A few words to introduce Brécey.
Situated 30 kms from Mont-Saint-Michel and on the border of the areas of Mortain and Avranches, Brécey is the administrative centre of a canton of 15 communes situated on both sides of the lower valley of the River Sée. Brécey straddles the Sée, a first category river famous for its fish life (trout and salmon) and its mills.
The valley of the Sée follows the meanders of the river as far as the bay of Mont-Saint-Michel; the landscape is made up of small parcels of land surrounded by ‘bocage’ hedgerows.
The canton of Brécey is crossed by the GR22 (GR’s are recognised long distance footpaths, GR standing for Grandes Randonnées) and other GRs which give walkers and ramblers the opportunity to appreciate the characteristic rural architecture: to residential properties built principally of granite, sandstone and schist are added outbuildings such as bread ovens, stables etc. These little agricultural and domestic structures, mostly bult of torchis (similar to the ‘wattle and daub’ structures in England) and planks of wood, characteristic of the South Manche, are always present and visible throughout the canton.
Several beautiful edifices stand out amongst these rural buildings, such as the Château du Logis, la Brisolière and la Semondière, all three ancient residences of the ‘Lords of the Manor’.
The building of the Château de Vassy, at the place called Le Logis, dates back to the beginning of the 17th century; its architecture is typical of the 3 coloured style of the era of Louis XIII, bringing together brick, slate and stone – here the stone of the region, granite and schist.
While conserving its major spaces, the Logis has lost its two wings; the most remarkable element of the building is the huge staircase of three flights which dominates the central part of the building. Classed as a Historic Monument in its entirety since 1999, it is open to the public during the summer and it hosts various exhibitions.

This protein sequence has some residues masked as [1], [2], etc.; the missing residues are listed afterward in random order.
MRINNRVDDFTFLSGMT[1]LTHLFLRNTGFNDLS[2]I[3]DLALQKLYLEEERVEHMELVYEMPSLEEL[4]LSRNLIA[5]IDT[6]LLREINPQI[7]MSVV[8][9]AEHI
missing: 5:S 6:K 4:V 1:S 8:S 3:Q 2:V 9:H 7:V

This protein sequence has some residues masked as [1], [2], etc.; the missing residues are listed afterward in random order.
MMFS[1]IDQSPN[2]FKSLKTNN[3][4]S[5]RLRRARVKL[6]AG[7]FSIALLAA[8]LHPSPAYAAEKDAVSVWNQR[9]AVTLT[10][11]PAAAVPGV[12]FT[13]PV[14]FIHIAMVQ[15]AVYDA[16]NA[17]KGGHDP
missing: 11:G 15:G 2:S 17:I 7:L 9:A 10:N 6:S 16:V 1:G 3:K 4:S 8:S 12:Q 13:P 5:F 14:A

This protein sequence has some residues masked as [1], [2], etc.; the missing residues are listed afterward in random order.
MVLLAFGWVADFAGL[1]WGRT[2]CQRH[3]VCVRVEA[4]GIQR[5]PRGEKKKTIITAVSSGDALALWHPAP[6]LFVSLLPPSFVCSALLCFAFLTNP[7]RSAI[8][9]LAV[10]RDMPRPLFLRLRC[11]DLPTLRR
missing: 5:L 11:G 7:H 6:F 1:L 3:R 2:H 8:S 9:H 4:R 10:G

La Brisolière, a 19th century residence, was built by the Comte de Brécey and occupied by his descendants until the end of the 20th century. This family was linked to the artistic world through marriage with the Durand-Ruel family (among the most influential of 19th century art dealers) at the end of the 19th century. Renoir also stayed with members of the family.
La Semondière is slightly earlier than le Logis, probably built in the 16th century.
This fortified house, surrounded by a moat, has a square turret and was the home, for close to two centuries, of the family of Marie-Louise de Brécey, wife of Jean de Julienne, a major collector, patron and friend of the celebrated artist Watteau who painted his portrait, today on display at the museum of
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Our heritage is not limited to these three buildings, other witnesses to our rich and varied past still survive.
Today, enriched by its past, Brécey is building its future on 3 major axes: the economy and its durable development, tourism and the quality/way of life within which education, sport and culture play a major role.